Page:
F-35 Lightning II News

JSF-F136 team moving toward full engine design and development

February 26, 2002 (by Anonymous) - The JSF-F136 Engine Team, now on contract for the U.S. Joint Strike Fighter Program, is fully involved in full-scale engine design and development work in its ongoing program efforts.
The JSF-F136 team consists of GE Aircraft Engines (GEAE) in Cincinnati, Ohio, and Rolls-Royce (R-R) in Indianapolis, Indiana, and in Bristol, England.

The design and development work now under way will lead to full engine testing in 2004. The engineering team earlier this year completed the analytical work that confirms the range and thrust parameters for the engine.

The engine's three-stage fan, designed by R-R, has successfully operated at full speed and pressure ratio while meeting or exceeding its performance targets. In addition, the engine's core, designed by GEAE and R-R, has accumulated more than 75 hours of successful testing in 2000, achieving all of the performance objectives. Both tests were conducted at the R-R facilities in Indianapolis.

The core engine testing was the centerpiece of the program's four-year Phase II, awarded in 1996, which also involved the Critical Design Review and several component rig tests. Phase III, a $460 million contract which runs through 2005, will involve component and subsystem testing, leading to full JSF-F136 engine testing in 2004.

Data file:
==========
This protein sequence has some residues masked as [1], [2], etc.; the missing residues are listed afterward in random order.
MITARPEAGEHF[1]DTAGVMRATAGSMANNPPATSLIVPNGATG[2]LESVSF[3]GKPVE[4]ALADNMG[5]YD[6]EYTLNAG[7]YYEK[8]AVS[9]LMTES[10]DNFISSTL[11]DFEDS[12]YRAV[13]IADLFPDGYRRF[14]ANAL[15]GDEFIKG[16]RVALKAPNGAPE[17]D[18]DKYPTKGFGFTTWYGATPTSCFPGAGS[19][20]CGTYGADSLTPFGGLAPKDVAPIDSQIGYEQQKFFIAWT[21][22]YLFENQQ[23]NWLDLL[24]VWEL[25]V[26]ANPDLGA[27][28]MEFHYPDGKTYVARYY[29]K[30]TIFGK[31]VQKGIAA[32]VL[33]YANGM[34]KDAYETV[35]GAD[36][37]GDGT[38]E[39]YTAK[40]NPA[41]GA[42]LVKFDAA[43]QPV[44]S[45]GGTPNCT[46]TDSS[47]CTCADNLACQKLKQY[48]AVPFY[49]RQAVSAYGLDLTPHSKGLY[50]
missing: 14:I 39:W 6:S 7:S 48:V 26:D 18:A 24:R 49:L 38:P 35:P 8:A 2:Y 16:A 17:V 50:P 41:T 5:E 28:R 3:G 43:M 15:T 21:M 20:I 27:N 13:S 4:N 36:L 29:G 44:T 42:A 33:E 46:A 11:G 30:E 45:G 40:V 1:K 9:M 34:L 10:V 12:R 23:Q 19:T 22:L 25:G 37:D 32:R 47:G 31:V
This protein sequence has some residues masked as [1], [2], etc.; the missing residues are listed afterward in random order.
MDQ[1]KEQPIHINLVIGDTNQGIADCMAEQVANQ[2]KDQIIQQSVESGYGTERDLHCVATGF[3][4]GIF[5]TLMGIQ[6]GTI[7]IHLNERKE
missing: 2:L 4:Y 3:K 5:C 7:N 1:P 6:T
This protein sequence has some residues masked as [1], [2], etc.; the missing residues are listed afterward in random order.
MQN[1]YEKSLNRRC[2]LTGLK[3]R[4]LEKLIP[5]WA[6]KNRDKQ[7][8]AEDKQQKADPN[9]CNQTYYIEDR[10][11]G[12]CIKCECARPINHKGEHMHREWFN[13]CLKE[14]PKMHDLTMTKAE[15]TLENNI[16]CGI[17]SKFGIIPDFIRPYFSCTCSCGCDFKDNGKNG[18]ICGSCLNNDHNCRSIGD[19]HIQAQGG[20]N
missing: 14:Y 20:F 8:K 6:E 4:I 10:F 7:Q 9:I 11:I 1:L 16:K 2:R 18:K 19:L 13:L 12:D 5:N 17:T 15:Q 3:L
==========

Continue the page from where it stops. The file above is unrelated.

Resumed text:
In Phase III, JSF-F136 engines will be tested for the various JSF variants: Short Take-Off Vertical Landing (STOVL) for the U.S. Marine Corps and U.K. Royal Navy, Conventional Take-Off/Landing (CTOL) for the U.S. Air Force, and the Carrier Variant (CV) for the U.S. Navy.

From the outset, the JSF-F136 engine has been designed specifically for the JSF production aircraft. The synergistic strength of the two leading engine companies ensures that the JSF-F136 is a low-risk entry in the Engineering and Manufacturing Development (E&MD) phase, resulting in a production engine that will meet JSF goals for affordability, supportability, survivability and performance.

For the JSF-F136, GEAE is developing advanced core-compressor and turbine-system components. GEAE and R-R are jointly developing an integrated high-pressure/low-pressure counterrotating turbine design, while R-R is responsible for the combustor/diffuser system, gearboxes, and an advanced high-pressure-ratio, long-chord, hollow, titanium blisk fan.

The JSF-F136 incorporates advanced technology and processes from the highly successful IHPTET (Integrated High Performance Turbine Engine Technology) programs.